Just to confuse the thread further, the density of liquid fuels vary with temperature, which is why motor racing formulas measure fuel in kg (if it matters). You can get a few more horsepower out of an engine by cooling the fuel as you can squirt in more mass for the same limited volume. I remember one F1 team being fined and penalised on points for having fuel that was too cold after one pit stop; it was calculated it gained them about half a second per lap or so.
On the plus side, you can save a little bit on fuel yourself by filling up first thing in the morning when it’s coolest, as garages charge by volume while your vehicle only cares about mass.

OK, I have a better handle on it.

It isn’t dimensional analysis. The point of dimensional analysis is to apply consideration of the dimensions of quantities to test things about their interrelationships, and dimensional analysis doesn’t need to involve units, only dimensions. It cares about length, for example, but not meters per se. What with me being a physicist and all, I often use dimensional analysis to check equations and the like.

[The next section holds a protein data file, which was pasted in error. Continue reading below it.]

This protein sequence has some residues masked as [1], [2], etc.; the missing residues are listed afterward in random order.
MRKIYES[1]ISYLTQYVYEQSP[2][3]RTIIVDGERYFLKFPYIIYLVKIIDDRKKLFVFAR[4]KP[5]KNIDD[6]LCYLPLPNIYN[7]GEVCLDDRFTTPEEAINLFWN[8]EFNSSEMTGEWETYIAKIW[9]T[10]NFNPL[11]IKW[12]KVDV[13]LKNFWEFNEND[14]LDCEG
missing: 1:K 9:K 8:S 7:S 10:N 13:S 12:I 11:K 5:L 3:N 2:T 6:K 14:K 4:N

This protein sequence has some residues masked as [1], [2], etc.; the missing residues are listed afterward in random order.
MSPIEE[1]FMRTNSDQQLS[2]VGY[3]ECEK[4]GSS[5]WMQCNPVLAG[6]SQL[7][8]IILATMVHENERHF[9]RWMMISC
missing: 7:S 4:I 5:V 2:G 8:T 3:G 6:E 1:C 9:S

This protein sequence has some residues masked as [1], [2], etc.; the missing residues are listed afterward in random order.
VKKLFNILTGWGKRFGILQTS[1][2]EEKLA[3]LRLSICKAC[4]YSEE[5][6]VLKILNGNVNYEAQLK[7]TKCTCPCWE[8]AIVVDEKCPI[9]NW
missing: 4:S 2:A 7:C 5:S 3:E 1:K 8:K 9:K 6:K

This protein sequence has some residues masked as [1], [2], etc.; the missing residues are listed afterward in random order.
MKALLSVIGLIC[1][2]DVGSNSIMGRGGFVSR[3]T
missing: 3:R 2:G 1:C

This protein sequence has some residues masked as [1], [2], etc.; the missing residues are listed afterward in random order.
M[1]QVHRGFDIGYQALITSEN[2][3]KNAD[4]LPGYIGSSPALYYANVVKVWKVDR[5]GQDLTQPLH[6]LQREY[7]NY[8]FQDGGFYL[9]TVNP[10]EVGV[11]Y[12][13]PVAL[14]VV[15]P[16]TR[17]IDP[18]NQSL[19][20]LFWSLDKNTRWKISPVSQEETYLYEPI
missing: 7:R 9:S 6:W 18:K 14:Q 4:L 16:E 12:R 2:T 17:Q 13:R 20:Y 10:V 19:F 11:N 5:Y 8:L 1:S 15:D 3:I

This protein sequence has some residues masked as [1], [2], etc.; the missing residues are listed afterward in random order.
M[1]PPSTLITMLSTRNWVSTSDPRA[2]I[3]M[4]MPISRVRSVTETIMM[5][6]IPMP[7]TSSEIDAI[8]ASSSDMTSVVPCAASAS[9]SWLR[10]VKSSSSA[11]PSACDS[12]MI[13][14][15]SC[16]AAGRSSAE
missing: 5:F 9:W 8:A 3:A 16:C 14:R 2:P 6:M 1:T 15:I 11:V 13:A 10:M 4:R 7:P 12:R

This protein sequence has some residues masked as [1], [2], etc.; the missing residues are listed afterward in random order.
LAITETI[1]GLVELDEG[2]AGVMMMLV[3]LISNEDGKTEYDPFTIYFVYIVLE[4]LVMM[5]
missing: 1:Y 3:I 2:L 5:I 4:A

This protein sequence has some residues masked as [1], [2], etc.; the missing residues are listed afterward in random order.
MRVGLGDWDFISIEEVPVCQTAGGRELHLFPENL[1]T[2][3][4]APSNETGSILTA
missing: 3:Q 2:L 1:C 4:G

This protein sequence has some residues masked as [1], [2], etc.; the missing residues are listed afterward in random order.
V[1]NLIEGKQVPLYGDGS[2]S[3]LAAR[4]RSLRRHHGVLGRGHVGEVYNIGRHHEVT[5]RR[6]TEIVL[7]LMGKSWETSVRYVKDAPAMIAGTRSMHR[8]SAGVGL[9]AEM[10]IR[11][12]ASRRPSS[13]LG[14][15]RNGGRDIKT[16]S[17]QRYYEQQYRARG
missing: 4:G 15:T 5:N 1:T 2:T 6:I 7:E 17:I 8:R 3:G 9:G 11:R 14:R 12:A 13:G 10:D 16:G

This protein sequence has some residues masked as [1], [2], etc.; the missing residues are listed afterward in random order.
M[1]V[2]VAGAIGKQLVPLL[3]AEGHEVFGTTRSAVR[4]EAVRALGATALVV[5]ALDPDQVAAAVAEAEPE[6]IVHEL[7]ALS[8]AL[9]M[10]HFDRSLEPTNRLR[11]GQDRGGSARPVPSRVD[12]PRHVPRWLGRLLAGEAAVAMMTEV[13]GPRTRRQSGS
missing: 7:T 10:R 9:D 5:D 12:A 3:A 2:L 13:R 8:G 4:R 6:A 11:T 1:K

No, what I am getting at is the following structure: dimensions can be characterized by units, and you can collect various units having various historical origins, as has been done for thousands of years. You can also define units in a particular way so that their size makes the basic equations that fundamentally relate the dimensions generally turn out to have coefficients of exactly 1, working with a handful of special “base units” and extending this list with other “derived units” defined in terms of the base units. Doing this gives you a unit system that is “coherent”.

Finally, you can list various derived units in your coherent system, with their symbol, and with their representation in base units by name and symbol, for example:

“magnetic field strength”, H, “ampere per metre”, A/m
So, what I specifically am chasing is a list of units in this format, so that any new unit only requires being added to this list, and can then be converted with all other measurements of the same dimension, programatically.

The usual treatment of unit conversions is to create a table for each possible dimensional combination, and enter into the table all the conversion factors between all possible pairings in the table. Each dimensional combination requires another table.

What I want to do is treat all unit conversions on the basis of my one single list, and programatically deliver either a conversion or an error message that the two quantities asked about have different dimensions.

Or (sorry to bump up a thread a few days old, but it just occurred to me), if you have a car with petrol tank with the base formed by a square 1 metre on each side, you’ll be able to drive 10,632,000 times the height of the tank, if you fill it. :slight_smile:

Are you saying you just want to know the conversion factor for each imperial unit to the most basic metric unit? Like, you want to be able to convert miles per hour to meters per second instead of kilometers per hour.